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Securities; Statute of repose

Statute of repose

The period in which a private suit for a federal securities violation may be brought begins with the fraud or other misconduct on which the suit is based, not when a harm befalls the plaintiff from the misconduct.

“Interpreting ‘violation’ in subsection (2) to mean the completed tort would produce its own anomalies. Imagine a person who bought General Motors stock in 1935 allegedly on the basis of a deliberately false oral assurance, communicated privately by a GM official, that GM would never bargain with a union. In 2009, when GM goes bankrupt, at least in part because of contracts it had negotiated with the auto workers union governing health benefits, the buyer’s granddaughter (his heir) sues for securities fraud. The alleged misrepresentation, having been private, did not affect the stock price until (let us say) 2008, and so any harm from it did not occur until then. If the five-year deadline of subsection (2) began its count down in 2008, the outer limit for suing would be 2013—78 years after the alleged misrepresentation was made—if ‘violation’ in section 1658(b)(2) is the completed statutory tort.”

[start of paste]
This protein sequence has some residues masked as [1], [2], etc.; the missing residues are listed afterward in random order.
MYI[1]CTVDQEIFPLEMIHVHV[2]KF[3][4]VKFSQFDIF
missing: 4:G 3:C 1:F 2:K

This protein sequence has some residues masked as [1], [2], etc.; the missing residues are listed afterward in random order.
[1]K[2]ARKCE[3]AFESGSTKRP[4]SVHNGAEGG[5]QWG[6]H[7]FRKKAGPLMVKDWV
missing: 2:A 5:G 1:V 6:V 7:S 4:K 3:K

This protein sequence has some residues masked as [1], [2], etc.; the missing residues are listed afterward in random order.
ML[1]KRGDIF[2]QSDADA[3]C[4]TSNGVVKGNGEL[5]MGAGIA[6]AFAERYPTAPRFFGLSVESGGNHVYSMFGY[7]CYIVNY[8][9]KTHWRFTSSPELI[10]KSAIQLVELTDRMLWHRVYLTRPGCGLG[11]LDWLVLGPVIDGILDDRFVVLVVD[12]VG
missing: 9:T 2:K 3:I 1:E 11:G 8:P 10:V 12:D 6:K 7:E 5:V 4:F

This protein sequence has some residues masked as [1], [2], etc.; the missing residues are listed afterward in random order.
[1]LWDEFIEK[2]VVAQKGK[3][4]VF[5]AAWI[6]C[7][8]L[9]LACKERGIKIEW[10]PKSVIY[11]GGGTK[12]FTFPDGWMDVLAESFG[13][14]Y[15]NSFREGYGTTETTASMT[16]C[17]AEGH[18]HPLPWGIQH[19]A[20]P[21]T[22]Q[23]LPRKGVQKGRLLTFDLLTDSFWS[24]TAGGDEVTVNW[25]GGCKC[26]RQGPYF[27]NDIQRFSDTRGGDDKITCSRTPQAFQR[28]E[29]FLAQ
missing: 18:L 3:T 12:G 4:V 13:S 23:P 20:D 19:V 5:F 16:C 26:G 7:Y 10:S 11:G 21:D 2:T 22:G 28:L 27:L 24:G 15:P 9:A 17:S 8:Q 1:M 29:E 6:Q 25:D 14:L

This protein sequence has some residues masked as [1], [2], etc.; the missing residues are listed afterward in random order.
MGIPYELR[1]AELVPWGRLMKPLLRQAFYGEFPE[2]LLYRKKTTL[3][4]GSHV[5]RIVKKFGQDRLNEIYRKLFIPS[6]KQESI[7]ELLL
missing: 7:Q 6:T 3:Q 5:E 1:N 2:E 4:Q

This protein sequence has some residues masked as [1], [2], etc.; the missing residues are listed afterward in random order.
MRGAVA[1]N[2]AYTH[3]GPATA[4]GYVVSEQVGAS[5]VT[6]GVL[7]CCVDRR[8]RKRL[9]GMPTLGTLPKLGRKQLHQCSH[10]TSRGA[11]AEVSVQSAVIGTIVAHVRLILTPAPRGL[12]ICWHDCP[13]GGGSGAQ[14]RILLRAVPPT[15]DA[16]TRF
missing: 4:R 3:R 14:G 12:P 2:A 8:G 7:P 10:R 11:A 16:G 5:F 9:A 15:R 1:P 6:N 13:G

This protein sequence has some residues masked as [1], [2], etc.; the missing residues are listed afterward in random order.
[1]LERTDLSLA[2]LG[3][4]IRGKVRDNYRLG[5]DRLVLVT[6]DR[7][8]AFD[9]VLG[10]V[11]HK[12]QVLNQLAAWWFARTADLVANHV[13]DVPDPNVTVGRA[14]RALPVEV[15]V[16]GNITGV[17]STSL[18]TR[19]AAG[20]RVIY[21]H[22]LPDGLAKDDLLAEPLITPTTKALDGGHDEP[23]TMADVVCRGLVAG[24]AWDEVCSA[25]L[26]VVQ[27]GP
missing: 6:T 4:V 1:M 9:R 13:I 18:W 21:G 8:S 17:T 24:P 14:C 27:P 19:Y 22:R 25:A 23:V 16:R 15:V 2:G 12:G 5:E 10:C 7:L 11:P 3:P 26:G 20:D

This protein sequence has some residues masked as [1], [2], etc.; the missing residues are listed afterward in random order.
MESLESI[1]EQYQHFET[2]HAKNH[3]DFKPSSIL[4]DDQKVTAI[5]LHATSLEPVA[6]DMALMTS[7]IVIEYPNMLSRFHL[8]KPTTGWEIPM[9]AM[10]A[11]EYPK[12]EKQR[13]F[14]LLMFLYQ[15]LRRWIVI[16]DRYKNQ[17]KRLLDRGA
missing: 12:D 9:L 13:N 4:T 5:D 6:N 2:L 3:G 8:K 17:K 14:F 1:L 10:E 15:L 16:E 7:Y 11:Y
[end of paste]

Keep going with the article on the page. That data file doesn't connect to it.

11-1459 McCann v. Hy-Vee, Inc.

Appeal from the United States District Court for the Northern District of Illinois, Nordberg, J., Posner, J.
Attorneys: For Appellant:

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